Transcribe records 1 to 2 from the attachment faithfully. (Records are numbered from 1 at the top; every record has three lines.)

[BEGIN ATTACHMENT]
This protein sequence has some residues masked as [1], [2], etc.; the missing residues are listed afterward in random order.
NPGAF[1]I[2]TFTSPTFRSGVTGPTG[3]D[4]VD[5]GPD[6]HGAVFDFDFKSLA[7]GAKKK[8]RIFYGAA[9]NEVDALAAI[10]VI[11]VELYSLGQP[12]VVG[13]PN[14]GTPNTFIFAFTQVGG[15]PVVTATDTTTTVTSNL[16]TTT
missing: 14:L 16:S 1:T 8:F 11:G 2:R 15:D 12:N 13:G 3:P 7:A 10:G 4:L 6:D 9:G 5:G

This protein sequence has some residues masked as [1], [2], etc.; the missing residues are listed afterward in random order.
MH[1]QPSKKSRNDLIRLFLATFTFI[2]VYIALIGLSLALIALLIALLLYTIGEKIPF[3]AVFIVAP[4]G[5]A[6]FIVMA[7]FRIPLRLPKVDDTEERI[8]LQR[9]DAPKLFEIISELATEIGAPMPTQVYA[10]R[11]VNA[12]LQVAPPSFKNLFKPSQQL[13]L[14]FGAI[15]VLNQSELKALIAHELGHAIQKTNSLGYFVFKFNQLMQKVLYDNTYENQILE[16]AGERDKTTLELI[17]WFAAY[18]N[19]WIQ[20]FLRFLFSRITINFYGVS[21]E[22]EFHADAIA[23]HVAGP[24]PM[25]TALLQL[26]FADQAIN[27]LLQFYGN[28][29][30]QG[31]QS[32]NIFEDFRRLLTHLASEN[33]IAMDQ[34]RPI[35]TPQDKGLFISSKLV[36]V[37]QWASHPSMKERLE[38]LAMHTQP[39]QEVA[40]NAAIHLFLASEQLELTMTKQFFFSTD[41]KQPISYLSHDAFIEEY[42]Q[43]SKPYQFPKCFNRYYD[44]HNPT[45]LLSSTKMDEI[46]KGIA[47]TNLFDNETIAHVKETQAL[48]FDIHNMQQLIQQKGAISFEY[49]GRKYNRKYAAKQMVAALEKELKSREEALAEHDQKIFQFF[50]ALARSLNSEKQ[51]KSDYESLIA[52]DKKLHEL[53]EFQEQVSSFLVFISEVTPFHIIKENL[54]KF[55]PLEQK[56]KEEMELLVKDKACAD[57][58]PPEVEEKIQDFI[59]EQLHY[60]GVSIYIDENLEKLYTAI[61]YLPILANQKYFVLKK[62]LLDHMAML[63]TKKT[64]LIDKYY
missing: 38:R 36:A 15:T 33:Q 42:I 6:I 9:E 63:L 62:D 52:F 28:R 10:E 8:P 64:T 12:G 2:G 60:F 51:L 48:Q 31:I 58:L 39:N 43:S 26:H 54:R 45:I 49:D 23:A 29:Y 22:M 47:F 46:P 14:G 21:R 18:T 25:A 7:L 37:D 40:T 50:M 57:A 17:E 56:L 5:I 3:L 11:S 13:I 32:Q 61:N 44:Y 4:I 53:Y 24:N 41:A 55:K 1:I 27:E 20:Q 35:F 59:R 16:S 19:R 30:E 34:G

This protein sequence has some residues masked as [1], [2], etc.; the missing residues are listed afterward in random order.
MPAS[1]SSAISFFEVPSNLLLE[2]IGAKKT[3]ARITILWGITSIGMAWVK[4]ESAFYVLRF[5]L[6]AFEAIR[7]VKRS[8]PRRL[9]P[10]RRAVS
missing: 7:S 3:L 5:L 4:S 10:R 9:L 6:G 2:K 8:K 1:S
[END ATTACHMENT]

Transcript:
This protein sequence has some residues masked as [1], [2], etc.; the missing residues are listed afterward in random order.
NPGAF[1]I[2]TFTSPTFRSGVTGPTG[3]D[4]VD[5]GPD[6]HGAVFDFDFKSLA[7]GAKKK[8]RIFYGAA[9]NEVDALAAI[10]VI[11]VELYSLGQP[12]VVG[13]PN[14]GTPNTFIFAFTQVGG[15]PVVTATDTTTTVTSNL[16]TTT
missing: 14:L 16:S 1:T 8:F 11:G 2:R 15:D 12:N 13:G 3:P 7:A 10:G 4:L 6:D 9:G 5:G

This protein sequence has some residues masked as [1], [2], etc.; the missing residues are listed afterward in random order.
MH[1]QPSKKSRNDLIRLFLATFTFI[2]VYIALIGLSLALIALLIALLLYTIGEKIPF[3]AVFIVAP[4]G[5]A[6]FIVMA[7]FRIPLRLPKVDDTEERI[8]LQR[9]DAPKLFEIISELATEIGAPMPTQVYA[10]R[11]VNA[12]LQVAPPSFKNLFKPSQQL[13]L[14]FGAI[15]VLNQSELKALIAHELGHAIQKTNSLGYFVFKFNQLMQKVLYDNTYENQILE[16]AGERDKTTLELI[17]WFAAY[18]N[19]WIQ[20]FLRFLFSRITINFYGVS[21]E[22]EFHADAIA[23]HVAGP[24]PM[25]TALLQL[26]FADQAIN[27]LLQFYGN[28][29][30]QG[31]QS[32]NIFEDFRRLLTHLASEN[33]IAMDQ[34]RPI[35]TPQDKGLFISSKLV[36]V[37]QWASHPSMKERLE[38]LAMHTQP[39]QEVA[40]NAAIHLFLASEQLELTMTKQFFFSTD[41]KQPISYLSHDAFIEEY[42]Q[43]SKPYQFPKCFNRYYD[44]HNPT[45]LLSSTKMDEI[46]KGIA[47]TNLFDNETIAHVKETQAL[48]FDIHNMQQLIQQKGAISFEY[49]GRKYNRKYAAKQMVAALEKELKSREEALAEHDQKIFQFF[50]ALARSLNSEKQ[51]KSDYESLIA[52]DKKLHEL[53]EFQEQVSSFLVFISEVTPFHIIKENL[54]KF[55]PLEQK[56]KEEMELLVKDKACAD[57][58]PPEVEEKIQDFI[59]EQLHY[60]GVSIYIDENLEKLYTAI[61]YLPILANQKYFVLKK[62]LLDHMAML[63]TKKT[64]LIDKYY
missing: 38:R 36:A 15:T 33:Q 42:I 6:I 9:E 63:L 62:D 52:F 28:R 10:E 8:P 64:T 12:G 2:G 60:F 51:L 48:Q 31:I 58:L 39:N 43:S 26:H 54:R 45:I 49:D 23:A 29:Y 22:M 47:F 46:P 14:G 21:R 18:T 25:A 7:L 37:D 40:T 50:M 57:A 17:E 56:L 5:I 3:L 11:S 13:I 32:Q 61:N 44:Y 4:I 53:Y 24:N 41:A 55:K 1:I 27:E 20:Q 35:F 59:R 16:S 19:R 30:E 34:G